Lookout Mountain and Missionary Ridge. Report of General Braxton Bragg. headquarters Army of Tennessee, Dalton, 30th November, 1863. General S. Cooper, Adjutant and Inspector General, Richmond: Sir,—On Monday the 23rd, the enemy advanced in heavy force and drove in our picket line in front of Missionary Ridge, but made no further effort. On Tuesday morning early, they threw over the river a heavy force opposite the north end of the ridge and just below the mouth of Chickamauga,anding. Note.—As a matter of justice to General Anderson's Division, charged in the above report as breaking at Missionary Ridge, we append the following extract from an autograph letter of General Bragg to Major E. T. Sykes, of Columbus, Mississippi, dated Mobile, 8th of February, 1873: * * * * I have always believed our disaster at Missionary Ridge was due immediately to the misconduct of a brigade of Buckner's troops from East Tennessee, commanded by Brigadier-General Alex. W. Reynolds,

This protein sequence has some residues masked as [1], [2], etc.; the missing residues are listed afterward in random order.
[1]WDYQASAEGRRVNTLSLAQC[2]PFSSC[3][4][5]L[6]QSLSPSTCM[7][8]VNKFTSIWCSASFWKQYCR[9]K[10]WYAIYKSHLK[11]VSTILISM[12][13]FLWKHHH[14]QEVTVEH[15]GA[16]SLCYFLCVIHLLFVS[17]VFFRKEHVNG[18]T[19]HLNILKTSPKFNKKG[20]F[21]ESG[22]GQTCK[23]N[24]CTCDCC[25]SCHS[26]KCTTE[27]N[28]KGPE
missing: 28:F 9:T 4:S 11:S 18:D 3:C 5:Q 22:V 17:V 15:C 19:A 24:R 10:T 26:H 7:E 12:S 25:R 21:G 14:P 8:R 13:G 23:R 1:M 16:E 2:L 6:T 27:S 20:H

Southern Historical Society Papers, Volume 11. (ed. Reverend J. William Jones), The Washington Artillery in the Army of Tennessee. (search)
e day till Liddell can be brought up and Graves has fallen in our midst, and bending over him, Breckinridge laments his loss. Around him lie Brocard and Bayle, and Reichert, and Duggan, and Stakeman, and Greenwood and Woods, with shattered carriages and crushed guns that show what fire we took unflinchingly, while pouring canister alone upon their charging lines. Breckinridge thanks us on the field. To replace Blair, Vaught now stands promoted, and Chickamauga's victory led us but to Missionary Ridge. Dissensions and rivalries have brought defeat. The Fifth, unmoved, indignant and devoted, their battery sacrificed, seized the first guns abandoned in their rear, and with Austin's help check the enemy and save the bridge. Joe Johnston comes, and Dalton's cantonments ring with joy. With spring, Sherman attempts the portals of the pass, and Rocky-face and Buzzard's Roost repell him to Snake Gap. Resaca finds us in the thickest fray, and on that hill from which were borne Simmons a
Southern Historical Society Papers, Volume 11. (ed. Reverend J. William Jones), The Washington Artillery. (search)